The Moral Value of Envy

Southern Journal of Philosophy 53 (1):36-53 (2015)
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Abstract

It is common to think that we would be morally better people if we never felt envy. Recently, some philosophers have rejected this conclusion by arguing that envy can often be directed toward unfairness or inequality. As such, they conclude that we should not suppress our feelings of envy. I argue, however, that these defenses only show that envy is sometimes morally permissible. In order to show that we would not be better off without envy, we must show how envy is not merely morally permissible, but morally valuable. Here I provide a defense of envy's moral value. I argue that feelings of envy are integral to the value that moral agents place on the goods and talents that they judge to be central to a worthwhile life

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Krista Thomason
Swarthmore College

Citations of this work

Forgiveness and the Multiple Functions of Anger.Antony G. Aumann & Zac Cogley - 2019 - Journal of Philosophy of Emotion 1 (1):44-71.
Envy and us.Alessandro Salice & Alba Montes Sánchez - 2018 - European Journal of Philosophy 27 (1):227-242.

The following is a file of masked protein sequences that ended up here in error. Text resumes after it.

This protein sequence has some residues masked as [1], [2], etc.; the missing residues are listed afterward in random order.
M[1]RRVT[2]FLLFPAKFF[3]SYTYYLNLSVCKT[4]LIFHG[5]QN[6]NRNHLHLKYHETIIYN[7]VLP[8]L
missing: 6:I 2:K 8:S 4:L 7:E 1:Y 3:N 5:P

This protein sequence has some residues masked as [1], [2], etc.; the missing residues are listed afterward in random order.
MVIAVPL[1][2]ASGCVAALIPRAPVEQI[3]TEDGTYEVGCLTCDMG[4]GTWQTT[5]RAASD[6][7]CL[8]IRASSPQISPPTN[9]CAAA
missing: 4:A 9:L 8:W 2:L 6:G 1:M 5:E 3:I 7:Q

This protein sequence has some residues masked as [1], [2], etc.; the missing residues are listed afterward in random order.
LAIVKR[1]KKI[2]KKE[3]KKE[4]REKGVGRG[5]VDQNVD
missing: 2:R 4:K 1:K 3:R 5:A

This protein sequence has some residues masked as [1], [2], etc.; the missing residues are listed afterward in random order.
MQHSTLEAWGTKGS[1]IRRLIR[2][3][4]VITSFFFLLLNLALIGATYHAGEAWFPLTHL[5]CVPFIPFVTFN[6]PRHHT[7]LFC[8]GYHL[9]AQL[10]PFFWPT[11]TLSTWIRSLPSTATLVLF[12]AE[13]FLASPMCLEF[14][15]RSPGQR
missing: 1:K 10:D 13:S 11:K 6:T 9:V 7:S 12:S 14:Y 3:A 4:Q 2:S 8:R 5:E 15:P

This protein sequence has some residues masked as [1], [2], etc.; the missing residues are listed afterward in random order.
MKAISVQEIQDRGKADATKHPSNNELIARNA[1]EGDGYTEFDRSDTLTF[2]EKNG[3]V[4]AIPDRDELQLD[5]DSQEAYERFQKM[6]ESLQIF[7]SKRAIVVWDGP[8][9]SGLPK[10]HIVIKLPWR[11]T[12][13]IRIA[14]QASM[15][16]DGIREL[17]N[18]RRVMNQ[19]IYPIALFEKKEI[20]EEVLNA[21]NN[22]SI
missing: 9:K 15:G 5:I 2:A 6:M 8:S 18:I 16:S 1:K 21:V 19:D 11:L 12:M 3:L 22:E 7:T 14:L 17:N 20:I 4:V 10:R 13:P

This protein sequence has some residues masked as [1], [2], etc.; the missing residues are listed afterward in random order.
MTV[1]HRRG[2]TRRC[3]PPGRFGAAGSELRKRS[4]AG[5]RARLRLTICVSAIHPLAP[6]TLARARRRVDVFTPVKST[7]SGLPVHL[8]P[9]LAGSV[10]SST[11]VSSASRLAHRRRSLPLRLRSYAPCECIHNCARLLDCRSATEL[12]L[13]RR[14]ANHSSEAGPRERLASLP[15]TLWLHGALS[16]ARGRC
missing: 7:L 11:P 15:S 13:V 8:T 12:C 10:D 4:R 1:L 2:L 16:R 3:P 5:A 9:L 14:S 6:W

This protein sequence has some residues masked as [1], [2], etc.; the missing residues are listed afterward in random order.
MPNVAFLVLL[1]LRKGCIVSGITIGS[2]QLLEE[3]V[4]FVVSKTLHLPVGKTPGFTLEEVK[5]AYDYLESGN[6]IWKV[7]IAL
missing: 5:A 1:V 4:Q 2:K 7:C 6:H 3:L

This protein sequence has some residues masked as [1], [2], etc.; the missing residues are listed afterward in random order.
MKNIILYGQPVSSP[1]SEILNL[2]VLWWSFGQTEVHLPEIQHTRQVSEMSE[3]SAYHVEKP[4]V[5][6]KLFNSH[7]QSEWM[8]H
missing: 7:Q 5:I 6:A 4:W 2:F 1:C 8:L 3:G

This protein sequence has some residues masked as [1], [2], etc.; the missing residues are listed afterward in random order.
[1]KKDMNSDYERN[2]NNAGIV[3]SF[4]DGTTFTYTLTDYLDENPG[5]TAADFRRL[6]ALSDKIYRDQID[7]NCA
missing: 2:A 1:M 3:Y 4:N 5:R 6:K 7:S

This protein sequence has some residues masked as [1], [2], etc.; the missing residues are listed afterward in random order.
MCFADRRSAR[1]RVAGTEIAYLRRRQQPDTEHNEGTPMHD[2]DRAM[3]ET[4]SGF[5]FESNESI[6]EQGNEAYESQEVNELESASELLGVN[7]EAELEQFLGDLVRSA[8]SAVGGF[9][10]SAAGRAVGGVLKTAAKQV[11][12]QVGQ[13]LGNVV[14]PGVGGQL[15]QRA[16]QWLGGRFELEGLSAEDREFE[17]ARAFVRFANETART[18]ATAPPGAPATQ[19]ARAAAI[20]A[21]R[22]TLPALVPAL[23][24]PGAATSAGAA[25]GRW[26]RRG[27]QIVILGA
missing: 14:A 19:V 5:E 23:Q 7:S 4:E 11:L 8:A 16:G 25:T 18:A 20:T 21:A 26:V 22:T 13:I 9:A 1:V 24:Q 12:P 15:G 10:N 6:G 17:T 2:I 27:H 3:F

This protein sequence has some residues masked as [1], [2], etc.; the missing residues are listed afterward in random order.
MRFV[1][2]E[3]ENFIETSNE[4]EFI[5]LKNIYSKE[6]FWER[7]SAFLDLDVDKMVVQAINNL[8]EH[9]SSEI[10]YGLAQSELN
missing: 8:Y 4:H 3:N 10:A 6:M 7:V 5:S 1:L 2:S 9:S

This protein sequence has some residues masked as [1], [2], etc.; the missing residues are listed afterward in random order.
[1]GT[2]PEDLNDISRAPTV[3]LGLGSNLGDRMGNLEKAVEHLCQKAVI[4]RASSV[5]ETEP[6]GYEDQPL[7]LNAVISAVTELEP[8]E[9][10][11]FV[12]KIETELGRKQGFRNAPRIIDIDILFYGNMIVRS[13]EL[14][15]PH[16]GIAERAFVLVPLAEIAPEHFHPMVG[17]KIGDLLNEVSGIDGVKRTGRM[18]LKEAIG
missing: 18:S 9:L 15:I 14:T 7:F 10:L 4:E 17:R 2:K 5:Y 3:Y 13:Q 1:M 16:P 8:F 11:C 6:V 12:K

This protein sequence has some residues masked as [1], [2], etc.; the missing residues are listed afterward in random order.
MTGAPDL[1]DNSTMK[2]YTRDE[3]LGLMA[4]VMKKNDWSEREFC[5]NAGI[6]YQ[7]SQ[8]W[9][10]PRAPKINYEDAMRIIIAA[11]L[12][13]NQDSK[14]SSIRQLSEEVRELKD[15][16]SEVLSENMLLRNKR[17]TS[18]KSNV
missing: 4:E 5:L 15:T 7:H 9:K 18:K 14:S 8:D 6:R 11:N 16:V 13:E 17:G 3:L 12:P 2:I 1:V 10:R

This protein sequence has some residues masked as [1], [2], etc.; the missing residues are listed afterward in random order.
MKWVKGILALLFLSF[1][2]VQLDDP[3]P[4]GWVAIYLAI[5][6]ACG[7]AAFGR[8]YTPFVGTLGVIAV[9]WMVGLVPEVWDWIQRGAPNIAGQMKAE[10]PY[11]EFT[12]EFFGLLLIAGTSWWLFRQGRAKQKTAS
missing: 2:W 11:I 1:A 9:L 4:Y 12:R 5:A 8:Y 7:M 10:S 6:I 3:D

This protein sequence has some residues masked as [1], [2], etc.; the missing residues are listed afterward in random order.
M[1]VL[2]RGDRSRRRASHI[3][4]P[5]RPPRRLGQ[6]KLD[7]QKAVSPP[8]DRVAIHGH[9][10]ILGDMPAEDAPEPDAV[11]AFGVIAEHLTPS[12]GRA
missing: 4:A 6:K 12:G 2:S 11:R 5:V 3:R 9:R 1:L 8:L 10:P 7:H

The Things We Envy: Fitting Envy and Human Goodness.Sara Protasi - forthcoming - In Christopher Howard & Richard Rowland (eds.), Fittingness. Oxford University Press.
The Viciousness of Envy.Timothy Perrine - 2023 - Philosophia 51 (4):2171-2194.
Invideo et Amo: on Envying the Beloved.Sara Protasi - 2017 - Philosophia 45 (4):1765-1784.

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References found in this work

A Theory of Justice: Revised Edition.John Rawls - 1999 - Harvard University Press.
Anarchy, State, and Utopia.Robert Nozick - 1974 - New York: Basic Books.
Nicomachean ethics.H. Aristotle & Rackham - 1998 - New York: Oxford University Press. Edited by Michael Pakaluk.
Freedom and Resentment.Peter Strawson - 1962 - Proceedings of the British Academy 48:187-211.

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